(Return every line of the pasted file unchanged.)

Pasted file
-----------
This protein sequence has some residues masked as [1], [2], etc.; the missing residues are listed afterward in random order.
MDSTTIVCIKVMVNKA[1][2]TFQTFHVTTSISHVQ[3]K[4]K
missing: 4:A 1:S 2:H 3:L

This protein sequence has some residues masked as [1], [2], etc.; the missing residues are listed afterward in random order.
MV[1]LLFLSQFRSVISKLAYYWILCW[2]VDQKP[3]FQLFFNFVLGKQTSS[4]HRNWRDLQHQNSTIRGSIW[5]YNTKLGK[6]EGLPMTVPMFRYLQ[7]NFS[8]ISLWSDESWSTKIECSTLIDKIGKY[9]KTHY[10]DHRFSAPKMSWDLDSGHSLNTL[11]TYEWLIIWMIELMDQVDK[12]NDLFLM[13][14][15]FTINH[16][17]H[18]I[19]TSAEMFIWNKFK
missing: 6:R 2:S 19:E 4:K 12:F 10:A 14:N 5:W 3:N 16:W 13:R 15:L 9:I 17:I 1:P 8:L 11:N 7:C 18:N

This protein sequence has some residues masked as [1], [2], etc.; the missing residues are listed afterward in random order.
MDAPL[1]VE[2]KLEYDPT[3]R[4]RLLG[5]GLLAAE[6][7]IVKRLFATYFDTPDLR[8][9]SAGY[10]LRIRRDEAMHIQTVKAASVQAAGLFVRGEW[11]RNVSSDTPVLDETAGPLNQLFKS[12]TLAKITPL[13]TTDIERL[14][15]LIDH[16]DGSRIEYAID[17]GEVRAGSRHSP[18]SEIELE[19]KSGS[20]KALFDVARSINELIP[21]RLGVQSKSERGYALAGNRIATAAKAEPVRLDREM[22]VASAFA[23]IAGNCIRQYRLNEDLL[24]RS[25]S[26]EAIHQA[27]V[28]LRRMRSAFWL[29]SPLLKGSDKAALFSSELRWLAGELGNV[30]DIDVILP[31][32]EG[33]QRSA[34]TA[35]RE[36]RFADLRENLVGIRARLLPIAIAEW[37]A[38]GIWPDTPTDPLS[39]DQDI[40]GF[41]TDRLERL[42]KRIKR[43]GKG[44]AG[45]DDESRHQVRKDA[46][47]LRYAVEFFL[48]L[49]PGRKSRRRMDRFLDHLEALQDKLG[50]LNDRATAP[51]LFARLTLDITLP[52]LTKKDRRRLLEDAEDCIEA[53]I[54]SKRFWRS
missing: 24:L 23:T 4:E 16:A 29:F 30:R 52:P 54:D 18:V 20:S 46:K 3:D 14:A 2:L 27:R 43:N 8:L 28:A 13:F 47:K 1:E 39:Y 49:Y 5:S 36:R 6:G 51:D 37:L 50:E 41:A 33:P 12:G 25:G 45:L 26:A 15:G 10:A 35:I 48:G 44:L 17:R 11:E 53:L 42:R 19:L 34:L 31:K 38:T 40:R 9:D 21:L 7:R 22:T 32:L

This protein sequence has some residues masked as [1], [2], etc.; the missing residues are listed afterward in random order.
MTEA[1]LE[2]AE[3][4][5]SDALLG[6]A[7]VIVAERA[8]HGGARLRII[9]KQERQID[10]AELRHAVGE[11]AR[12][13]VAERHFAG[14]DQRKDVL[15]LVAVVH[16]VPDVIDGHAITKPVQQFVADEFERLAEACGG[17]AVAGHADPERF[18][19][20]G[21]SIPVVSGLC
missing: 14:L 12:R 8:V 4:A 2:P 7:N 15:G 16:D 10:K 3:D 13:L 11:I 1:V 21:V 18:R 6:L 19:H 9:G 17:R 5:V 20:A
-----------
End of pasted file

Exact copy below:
This protein sequence has some residues masked as [1], [2], etc.; the missing residues are listed afterward in random order.
MDSTTIVCIKVMVNKA[1][2]TFQTFHVTTSISHVQ[3]K[4]K
missing: 4:A 1:S 2:H 3:L

This protein sequence has some residues masked as [1], [2], etc.; the missing residues are listed afterward in random order.
MV[1]LLFLSQFRSVISKLAYYWILCW[2]VDQKP[3]FQLFFNFVLGKQTSS[4]HRNWRDLQHQNSTIRGSIW[5]YNTKLGK[6]EGLPMTVPMFRYLQ[7]NFS[8]ISLWSDESWSTKIECSTLIDKIGKY[9]KTHY[10]DHRFSAPKMSWDLDSGHSLNTL[11]TYEWLIIWMIELMDQVDK[12]NDLFLM[13][14][15]FTINH[16][17]H[18]I[19]TSAEMFIWNKFK
missing: 6:R 2:S 19:E 4:K 12:F 10:A 14:N 5:W 3:N 16:W 13:R 15:L 9:I 17:I 1:P 8:L 11:N 7:C 18:N

This protein sequence has some residues masked as [1], [2], etc.; the missing residues are listed afterward in random order.
MDAPL[1]VE[2]KLEYDPT[3]R[4]RLLG[5]GLLAAE[6][7]IVKRLFATYFDTPDLR[8][9]SAGY[10]LRIRRDEAMHIQTVKAASVQAAGLFVRGEW[11]RNVSSDTPVLDETAGPLNQLFKS[12]TLAKITPL[13]TTDIERL[14][15]LIDH[16]DGSRIEYAID[17]GEVRAGSRHSP[18]SEIELE[19]KSGS[20]KALFDVARSINELIP[21]RLGVQSKSERGYALAGNRIATAAKAEPVRLDREM[22]VASAFA[23]IAGNCIRQYRLNEDLL[24]RS[25]S[26]EAIHQA[27]V[28]LRRMRSAFWL[29]SPLLKGSDKAALFSSELRWLAGELGNV[30]DIDVILP[31][32]EG[33]QRSA[34]TA[35]RE[36]RFADLRENLVGIRARLLPIAIAEW[37]A[38]GIWPDTPTDPLS[39]DQDI[40]GF[41]TDRLERL[42]KRIKR[43]GKG[44]AG[45]DDESRHQVRKDA[46][47]LRYAVEFFL[48]L[49]PGRKSRRRMDRFLDHLEALQDKLG[50]LNDRATAP[51]LFARLTLDITLP[52]LTKKDRRRLLEDAEDCIEA[53]I[54]SKRFWRS
missing: 24:L 23:T 4:E 16:A 29:F 30:R 52:P 54:D 18:V 20:S 46:K 3:D 14:A 2:L 27:R 43:N 8:L 28:A 13:F 47:K 1:E 39:Y 49:Y 5:S 36:R 6:G 51:D 37:L 50:E 41:A 33:P 12:G 25:G 45:L 26:A 15:G 10:A 35:I 48:G 44:L 17:R 11:E 53:L 42:R 19:L 34:L 31:K 38:T 40:R 9:D 21:L 7:R 22:T 32:L

This protein sequence has some residues masked as [1], [2], etc.; the missing residues are listed afterward in random order.
MTEA[1]LE[2]AE[3][4][5]SDALLG[6]A[7]VIVAERA[8]HGGARLRII[9]KQERQID[10]AELRHAVGE[11]AR[12][13]VAERHFAG[14]DQRKDVL[15]LVAVVH[16]VPDVIDGHAITKPVQQFVADEFERLAEACGG[17]AVAGHADPERF[18][19][20]G[21]SIPVVSGLC
missing: 14:L 12:R 8:V 4:A 2:P 7:N 15:G 16:D 10:K 3:D 13:L 11:I 1:V 21:V 18:R 6:L 19:H 9:G 17:R 5:V 20:A